Sweat the Small Stuff

Leadership Moment: Small Acts of Leadership

I recently joined in as a guest in Chris Cochran’s The Art of Cybersecurity Leadership, and it was a fantastic crowd. It was styled as an AMA (Ask Me Anything), and the participants came armed with a number of leadership questions for me (some of which I jotted down and you’ll see variants of in the Leader Q&A section if you’re a premium subscriber). One thing I noticed – and I do see this behavior in learning groups that have a lot of diversity – is how often one questioner would namedrop an earlier questioner.

It’s a little social cue, that tells someone that the rest of the group was listening, and not just waiting for “their turn” to toss in their question. It’s a small moment of inclusion that tells someone that their question was heard (and not just by me, the “lecturer”), and tells me that more than one person was listening to the question (I’ve been in rooms where that wasn’t something I could take for granted; I’ve seen variants of the same question asked over and over again.

It’s a small sign of leadership – making everyone in the room better off – that only requires the authority of being the speaker at the moment.

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One Minute Pro Tip: Protect Others’ “Commutes”

If you’re a manager of any level, odds are your day is filled with meetings. Many of them recurring, because how else will you know what’s going on? (That’s a topic for a separate set of pro tips.) In this era of distributed work, it becomes easier and easier to run your recurring meetings into the early morning and late afternoon hours, especially when you consider that your staff aren’t commuting anymore.

Recognize that for many of your team – and the ones you might want to hire – there are non-work obligations (like drop-off/pickup for children at daycare/school) that tend to hit around 9 am and 3:30 pm (YMMV). Every time you schedule a recurring meeting, especially with a large group, that overlaps those times? Clear signal that parents aren’t welcome. Easiest solution: only have recurring meetings between 10 and 3. If your team spans multiple time zones, this is a little less easy, of course.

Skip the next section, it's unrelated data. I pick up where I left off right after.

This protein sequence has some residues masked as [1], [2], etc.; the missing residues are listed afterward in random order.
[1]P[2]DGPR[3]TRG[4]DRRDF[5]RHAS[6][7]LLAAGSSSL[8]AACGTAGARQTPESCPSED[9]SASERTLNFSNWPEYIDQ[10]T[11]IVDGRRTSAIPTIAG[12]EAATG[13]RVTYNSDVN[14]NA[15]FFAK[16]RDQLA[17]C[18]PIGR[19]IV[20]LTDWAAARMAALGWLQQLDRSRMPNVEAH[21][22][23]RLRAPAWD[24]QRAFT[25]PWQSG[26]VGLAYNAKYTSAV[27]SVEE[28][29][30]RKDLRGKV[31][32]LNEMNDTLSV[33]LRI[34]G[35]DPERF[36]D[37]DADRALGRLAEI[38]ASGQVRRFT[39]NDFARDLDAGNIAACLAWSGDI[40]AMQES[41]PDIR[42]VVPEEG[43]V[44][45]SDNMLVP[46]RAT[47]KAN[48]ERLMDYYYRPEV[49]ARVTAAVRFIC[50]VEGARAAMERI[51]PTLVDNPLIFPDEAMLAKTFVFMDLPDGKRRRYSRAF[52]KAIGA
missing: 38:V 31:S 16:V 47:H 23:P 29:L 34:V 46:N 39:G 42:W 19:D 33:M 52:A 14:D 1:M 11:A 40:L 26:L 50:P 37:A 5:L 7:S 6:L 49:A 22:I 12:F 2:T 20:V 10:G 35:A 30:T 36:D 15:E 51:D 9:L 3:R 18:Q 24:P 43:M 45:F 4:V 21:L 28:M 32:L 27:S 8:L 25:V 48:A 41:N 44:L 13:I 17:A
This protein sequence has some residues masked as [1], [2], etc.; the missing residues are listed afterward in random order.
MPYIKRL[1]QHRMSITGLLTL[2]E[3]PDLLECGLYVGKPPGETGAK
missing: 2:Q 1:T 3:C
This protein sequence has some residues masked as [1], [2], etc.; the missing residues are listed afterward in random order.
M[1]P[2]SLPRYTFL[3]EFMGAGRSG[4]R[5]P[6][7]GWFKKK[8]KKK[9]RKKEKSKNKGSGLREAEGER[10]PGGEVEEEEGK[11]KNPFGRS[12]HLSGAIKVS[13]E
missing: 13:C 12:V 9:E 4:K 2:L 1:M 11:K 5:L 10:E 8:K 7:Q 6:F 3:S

Recently published

Podcast: 1% Better Leadership, CISO Tradecraft


July 20: Webinar, The First 91 Days of a CISO’s tenure, with Christina Shannon, KIK

I’ll be driving from Boston to Canton, OH area for the WFA Pro Championship game on July 22, if you’re on the way and want me to drop in for an event.

Aug 9/10: Reducing Your Team’s Energy Costs: An Inclusion Microtalk, at Black Hat USA

Sep 20: SANS CISO Roundtable

Interested in having me speak at an upcoming event? Contact me via speakers@duha.co.

Learn more about 1% Leadership

Chapter Cameo: Micro-inclusions

Chapter 22 seems to be coming up for me in a lot of conversations recently. The leadership cure for continuous small exclusions (the “death by a thousand cuts” feel that often turns to conversations about micro-aggressions) is to focus on micro-inclusions: the ways that we make our environment more welcoming to people that haven’t felt the same amount of being part of the in-group as others. Maybe that’s redesigning our meeting standards. Maybe it’s changing the default language we use. But our goal as leaders isn’t to merely shift the balance of who feels included – it’s to increase how everyone feels included.

Leader Q&A: Reducing Turnover

Have your own leadership question? Drop us a line at askaleader@duha.co.

Leader B asks, You’ve often talked about having a relatively low turnover rate as a key to management success. What makes that work?

Well, B, I could write a whole book to answer that (oh, wait, I did!), but I think there are a handful of underlying principles that stand out.

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